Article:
We must ask ourselves, what is the psychology of someone who spends tens of thousands of dollars to travel to another country just to kill? When their motive is the thrill of the kill and they have a complete disregard for another’s life and take perverted pleasure in displaying heads of animals minding their own business, this indicates to the rest of us a very deeply disturbed psyche.

Trying to spin these kills as “conservation” is absurd. The animals are supposed to be protected by international treaty and the federal Endangered Species Act. Killing them or importing their body parts is strictly prohibited. There is one exception — when doing so would help “enhance the propagation or survival of the affected species.”

As the Supreme Court recognized, this exception is meant to apply under “extremely narrow circumstances.” And yet, through an outrageous pay-to-play policy, the FWS has let the exception become the rule.

Pressured by groups like Safari Club International and the National Rifle Association, the FWS now issues dozens of permits every year authorizing trophy imports. Instead of limiting permits to those cases that truly help species, as the law requires, the agency hands them out like candy to just about anyone claiming to make a donation toward conservation.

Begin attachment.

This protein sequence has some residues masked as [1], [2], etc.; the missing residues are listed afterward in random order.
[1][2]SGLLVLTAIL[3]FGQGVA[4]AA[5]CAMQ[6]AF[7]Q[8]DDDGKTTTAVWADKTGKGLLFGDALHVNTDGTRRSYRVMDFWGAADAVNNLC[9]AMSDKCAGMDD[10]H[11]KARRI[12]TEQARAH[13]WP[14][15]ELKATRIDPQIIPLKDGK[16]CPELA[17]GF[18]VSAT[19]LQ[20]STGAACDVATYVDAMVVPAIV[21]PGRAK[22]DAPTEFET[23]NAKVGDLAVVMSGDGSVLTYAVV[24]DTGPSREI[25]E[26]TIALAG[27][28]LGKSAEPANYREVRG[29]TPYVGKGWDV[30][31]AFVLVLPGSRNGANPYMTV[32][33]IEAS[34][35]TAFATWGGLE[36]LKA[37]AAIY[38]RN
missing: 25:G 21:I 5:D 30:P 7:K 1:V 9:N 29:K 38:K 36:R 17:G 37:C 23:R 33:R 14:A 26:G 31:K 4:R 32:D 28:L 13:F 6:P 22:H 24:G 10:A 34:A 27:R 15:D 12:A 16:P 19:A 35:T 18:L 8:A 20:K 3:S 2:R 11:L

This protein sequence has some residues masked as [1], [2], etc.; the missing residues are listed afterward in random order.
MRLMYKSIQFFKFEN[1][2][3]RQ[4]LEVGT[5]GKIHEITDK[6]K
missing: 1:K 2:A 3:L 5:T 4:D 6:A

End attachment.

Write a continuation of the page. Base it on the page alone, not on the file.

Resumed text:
Never mind that the donations are nothing but collateral to the cruel hunting, are often paltry, and go to countries where there is no assurance that they will actually be used for conservation. Never mind that FWS often doesn’t even follow up to make sure that the promised donations are even made, let alone that they end up where they were supposed to. Never mind that killing elephants or lions — members of complex social groups — directly undermines conservation while also destroying families.

As ethicist Marc Bekoff says, “It’s time to put away the guns . . . and figure out how to live in peaceful coexistence with the fascinating animals with whom we’re supposed to share our most magnificent planet.”

The FWS would do well to take that message to heart, charged as it is by Congress with protecting these animals.

Winders is the PETA Foundation’s vice president and deputy general counsel for captive animal law enforcement and a visiting scholar at the Elisabeth Haub School of Law at Pace University.

Trump to Allow Import of Elephant and Lion Trophies

Michelle Gadd, USFWS